Historical fiction about African American young adults continues to play an important role in helping both African American and white teens understand the context of racism in this country. Some historical fiction is not limited to one time period, but covers a span of decades or even centuries, ending contemporarily. The Glory Field by Myers is one such example. Every other chapter traces the fate of some members of the Lewis family, which manages to be connected through the ownership of the field in which they initially worked as slaves. The final chapter is actually more contemporary realism than historical -- as Malcolm Lewis has to convince his present-day crack addict cousin Shep to go to a family reunion.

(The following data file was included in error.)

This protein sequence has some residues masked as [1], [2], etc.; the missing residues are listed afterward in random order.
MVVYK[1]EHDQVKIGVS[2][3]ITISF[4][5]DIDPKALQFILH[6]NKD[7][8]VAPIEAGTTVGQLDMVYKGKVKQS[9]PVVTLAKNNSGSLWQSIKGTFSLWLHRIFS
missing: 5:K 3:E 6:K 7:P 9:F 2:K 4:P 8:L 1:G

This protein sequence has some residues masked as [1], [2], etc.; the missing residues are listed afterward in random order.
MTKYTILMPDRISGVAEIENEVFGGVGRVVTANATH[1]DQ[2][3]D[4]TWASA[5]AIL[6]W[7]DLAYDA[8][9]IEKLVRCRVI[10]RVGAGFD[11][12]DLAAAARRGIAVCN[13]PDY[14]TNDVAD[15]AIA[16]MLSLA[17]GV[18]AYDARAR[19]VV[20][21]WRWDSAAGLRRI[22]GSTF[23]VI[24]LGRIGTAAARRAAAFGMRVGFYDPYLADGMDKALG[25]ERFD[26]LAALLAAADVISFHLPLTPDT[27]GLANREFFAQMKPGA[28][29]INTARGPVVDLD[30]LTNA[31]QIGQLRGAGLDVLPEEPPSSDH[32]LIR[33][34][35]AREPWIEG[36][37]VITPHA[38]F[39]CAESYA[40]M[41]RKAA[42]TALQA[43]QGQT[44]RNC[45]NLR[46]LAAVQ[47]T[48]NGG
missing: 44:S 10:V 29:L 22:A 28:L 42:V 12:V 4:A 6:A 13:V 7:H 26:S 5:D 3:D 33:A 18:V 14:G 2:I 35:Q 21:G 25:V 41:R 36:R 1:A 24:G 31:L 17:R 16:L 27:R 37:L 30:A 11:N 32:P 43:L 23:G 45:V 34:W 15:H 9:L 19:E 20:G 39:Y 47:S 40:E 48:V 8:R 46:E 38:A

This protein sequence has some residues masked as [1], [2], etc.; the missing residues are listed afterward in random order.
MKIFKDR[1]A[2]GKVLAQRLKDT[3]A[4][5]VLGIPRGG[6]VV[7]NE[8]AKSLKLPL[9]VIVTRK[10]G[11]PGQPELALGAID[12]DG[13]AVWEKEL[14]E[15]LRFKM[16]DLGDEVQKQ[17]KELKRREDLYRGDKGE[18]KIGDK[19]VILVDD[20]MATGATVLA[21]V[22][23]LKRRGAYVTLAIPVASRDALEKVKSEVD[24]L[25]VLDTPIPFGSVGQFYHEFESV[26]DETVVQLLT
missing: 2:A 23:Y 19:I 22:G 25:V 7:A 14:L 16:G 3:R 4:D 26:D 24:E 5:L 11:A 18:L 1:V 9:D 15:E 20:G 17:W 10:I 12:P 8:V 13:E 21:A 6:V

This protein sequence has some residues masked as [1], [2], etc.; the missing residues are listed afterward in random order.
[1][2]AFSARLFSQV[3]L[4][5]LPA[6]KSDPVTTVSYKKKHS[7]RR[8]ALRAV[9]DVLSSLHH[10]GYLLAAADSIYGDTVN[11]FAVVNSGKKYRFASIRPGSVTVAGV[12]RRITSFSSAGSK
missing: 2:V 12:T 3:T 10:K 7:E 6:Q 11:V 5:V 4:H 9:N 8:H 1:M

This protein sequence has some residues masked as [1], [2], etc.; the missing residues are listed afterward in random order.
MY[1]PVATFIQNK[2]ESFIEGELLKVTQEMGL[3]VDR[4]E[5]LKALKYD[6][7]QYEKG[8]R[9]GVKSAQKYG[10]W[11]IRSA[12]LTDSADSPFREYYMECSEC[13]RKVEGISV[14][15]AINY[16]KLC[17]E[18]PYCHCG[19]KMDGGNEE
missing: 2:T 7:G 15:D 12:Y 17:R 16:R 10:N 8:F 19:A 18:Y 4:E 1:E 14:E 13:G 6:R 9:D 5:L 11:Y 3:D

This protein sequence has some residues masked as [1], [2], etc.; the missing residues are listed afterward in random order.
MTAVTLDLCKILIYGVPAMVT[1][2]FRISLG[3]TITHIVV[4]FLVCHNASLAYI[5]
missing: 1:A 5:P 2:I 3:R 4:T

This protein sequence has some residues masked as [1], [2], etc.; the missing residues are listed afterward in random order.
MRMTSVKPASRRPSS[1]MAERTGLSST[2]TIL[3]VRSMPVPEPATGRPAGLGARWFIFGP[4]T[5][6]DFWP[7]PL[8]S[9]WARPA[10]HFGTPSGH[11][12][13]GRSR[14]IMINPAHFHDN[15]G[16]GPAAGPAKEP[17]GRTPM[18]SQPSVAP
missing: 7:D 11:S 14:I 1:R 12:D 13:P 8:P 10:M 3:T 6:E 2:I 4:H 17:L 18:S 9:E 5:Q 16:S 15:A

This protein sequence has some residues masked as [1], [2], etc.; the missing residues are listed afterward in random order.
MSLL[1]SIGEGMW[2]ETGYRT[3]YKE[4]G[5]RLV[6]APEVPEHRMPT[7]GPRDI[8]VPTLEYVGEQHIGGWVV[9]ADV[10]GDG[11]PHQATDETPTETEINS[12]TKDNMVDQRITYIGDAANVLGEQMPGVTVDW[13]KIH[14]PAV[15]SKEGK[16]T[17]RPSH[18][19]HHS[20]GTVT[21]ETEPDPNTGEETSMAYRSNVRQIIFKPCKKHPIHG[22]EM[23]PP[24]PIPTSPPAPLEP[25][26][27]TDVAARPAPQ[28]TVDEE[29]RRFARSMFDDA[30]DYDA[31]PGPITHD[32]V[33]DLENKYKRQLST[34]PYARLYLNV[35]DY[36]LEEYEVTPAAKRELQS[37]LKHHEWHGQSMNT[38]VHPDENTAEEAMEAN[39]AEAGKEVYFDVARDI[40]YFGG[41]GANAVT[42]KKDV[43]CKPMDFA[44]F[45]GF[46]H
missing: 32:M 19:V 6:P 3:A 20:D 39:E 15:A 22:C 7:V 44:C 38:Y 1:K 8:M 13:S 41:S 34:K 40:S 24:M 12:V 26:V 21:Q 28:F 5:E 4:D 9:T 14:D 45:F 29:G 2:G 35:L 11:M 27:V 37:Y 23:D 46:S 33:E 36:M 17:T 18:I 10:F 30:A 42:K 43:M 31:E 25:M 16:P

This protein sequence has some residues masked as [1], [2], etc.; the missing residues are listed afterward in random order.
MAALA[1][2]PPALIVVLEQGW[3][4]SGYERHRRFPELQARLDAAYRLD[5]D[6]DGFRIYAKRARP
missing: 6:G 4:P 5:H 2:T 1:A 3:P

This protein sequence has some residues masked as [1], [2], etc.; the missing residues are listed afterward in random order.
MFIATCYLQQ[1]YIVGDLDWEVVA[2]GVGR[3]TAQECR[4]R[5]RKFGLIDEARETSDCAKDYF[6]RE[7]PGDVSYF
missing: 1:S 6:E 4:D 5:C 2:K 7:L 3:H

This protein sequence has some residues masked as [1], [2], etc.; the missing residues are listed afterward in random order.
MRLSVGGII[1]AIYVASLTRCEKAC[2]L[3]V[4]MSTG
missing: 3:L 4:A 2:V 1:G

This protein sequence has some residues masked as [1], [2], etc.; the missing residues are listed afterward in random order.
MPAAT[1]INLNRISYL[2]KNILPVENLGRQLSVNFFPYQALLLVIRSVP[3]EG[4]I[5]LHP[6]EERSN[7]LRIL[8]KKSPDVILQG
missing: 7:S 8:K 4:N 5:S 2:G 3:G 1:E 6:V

Lane (1998) notes the importance of initiation in African rituals and as an essential exercise in the identity development of African people. This concept of initiation is repeated in Myers’ novels as characters must learn to overcome temptations such as gang membership in Scorpions, and, in The Glory Field, to attempt far reaching goals such as going to college or escaping slavery. Other examples of historical fiction can depict more recent examples of racism. Taylor’s Roll Of Thunder, Hear My Cry is a coming of age novel in which Cassie discovers the extent of racism in the rural South of the 1930’s. This Newbery Award-winning novel also employs gripping Southern dialect and expressions, which are another hallmark of young adult African American novels.